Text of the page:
The Salvation Army National Capital Area Command is opening a new, 24-hour shelter for survivors of human trafficking, a resource the charity is billing as the first of its kind in the D.C. area.
Leaders with the group’s National Capital Area Command say they can’t reveal where, exactly, the new shelter is located in the region in order to protect the people they’re trying to serve. But they held a ribbon-cutting for the new facility all the same today (Wednesday) at the organization’s Arlington headquarters in Alcova Heights.
“This strikes at the heart of the core values of the Salvation Army,” said Maj. James Hall, the charity’s commander for the D.C. region. “We believe this is the best way we can make a difference on a transformative issue addressing injustice.”
Hall added that the entire effort is being paid for by private donations. He’d originally hoped to win grant funding for the shelter, but struck out on that front.
State Sen. Dick Black (R), who represents Prince William and Loudoun in the General Assembly, commended the effort as an essential one to deal with a “rapidly increasing problem” around the region.
He placed most of the blame for that trend on gang members crossing the Mexican border, which he believes has “literally become a torrent pouring into the country” even as data show net migration levels falling in recent years.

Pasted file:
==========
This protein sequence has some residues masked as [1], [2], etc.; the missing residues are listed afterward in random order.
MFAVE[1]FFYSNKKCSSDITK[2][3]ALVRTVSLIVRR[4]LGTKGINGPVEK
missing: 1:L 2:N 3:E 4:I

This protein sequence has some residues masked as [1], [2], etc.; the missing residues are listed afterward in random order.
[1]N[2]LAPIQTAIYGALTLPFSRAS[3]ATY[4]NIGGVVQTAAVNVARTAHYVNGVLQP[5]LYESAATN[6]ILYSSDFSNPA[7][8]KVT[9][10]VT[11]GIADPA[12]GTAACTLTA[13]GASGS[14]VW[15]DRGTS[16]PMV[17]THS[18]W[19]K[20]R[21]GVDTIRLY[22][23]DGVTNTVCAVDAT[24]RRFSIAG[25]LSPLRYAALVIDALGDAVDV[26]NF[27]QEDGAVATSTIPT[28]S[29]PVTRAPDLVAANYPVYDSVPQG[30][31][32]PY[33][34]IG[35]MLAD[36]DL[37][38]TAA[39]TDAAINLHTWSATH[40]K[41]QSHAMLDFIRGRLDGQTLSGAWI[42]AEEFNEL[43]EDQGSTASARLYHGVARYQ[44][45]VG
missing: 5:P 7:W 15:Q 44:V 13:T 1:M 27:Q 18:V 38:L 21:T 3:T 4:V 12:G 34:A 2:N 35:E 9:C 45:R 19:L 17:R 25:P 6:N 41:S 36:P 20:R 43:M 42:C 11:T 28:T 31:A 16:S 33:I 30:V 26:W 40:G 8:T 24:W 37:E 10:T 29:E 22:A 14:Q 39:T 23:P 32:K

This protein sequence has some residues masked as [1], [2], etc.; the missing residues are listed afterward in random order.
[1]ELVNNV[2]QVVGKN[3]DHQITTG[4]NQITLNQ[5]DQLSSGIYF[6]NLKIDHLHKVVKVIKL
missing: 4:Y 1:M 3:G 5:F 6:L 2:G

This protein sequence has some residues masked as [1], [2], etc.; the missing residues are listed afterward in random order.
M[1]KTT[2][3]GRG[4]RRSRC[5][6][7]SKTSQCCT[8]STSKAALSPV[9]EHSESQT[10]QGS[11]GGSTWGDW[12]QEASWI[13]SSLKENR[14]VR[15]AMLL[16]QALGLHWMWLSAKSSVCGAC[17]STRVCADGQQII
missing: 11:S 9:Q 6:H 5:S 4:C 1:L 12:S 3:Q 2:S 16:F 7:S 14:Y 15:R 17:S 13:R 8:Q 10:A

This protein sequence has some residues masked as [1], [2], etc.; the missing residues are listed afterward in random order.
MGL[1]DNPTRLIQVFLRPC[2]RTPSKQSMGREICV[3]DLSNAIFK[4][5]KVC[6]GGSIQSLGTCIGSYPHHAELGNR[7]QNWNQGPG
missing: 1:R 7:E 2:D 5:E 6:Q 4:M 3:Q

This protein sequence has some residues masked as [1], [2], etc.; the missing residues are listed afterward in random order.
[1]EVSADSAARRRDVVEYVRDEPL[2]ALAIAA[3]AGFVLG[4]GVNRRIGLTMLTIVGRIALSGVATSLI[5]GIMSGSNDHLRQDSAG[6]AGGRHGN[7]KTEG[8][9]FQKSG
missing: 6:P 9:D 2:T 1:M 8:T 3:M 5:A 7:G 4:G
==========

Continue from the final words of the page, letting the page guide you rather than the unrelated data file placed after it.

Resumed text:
“Runaway children are so easily preyed upon by these people,” Black said.
Kyla Conlee, the shelter’s director, says the new facility will have about half a dozen staff members in all, with two “on call” at all times if someone who’s recently escaped a sex or labor trafficking situation needs help.
She says the shelter will have eight bedrooms, and will be open to both men and women looking for a place to stay. Conlee notes that the facility will only be able to house people for up to 10 days at a time, but her staff plans to work with a network of other charitable organizations to find a more permanent living situation during their stays.
“The most immediate need someone has coming out of a trafficking situation is: where am I going to sleep that first night?” said Stuart Allen, a federal prosecutor in D.C. “I can’t take them in. Law enforcement can’t take them in… But now, victims will have a place to go that first night they need those services.”
Conlee added that her staff will work with local emergency rooms to provide basic medical care for their clients, and even more advanced care for victims of sexual assault. She also wants to offer them the basics at the facility, like new clothes and food, and plans to rely on the community for donations.
Anyone interested in making a donation can drop off goods at the Salvation Army’s Arlington center at 518 S. Glebe Road. www.salvationarmynca.org/antihumantrafficking.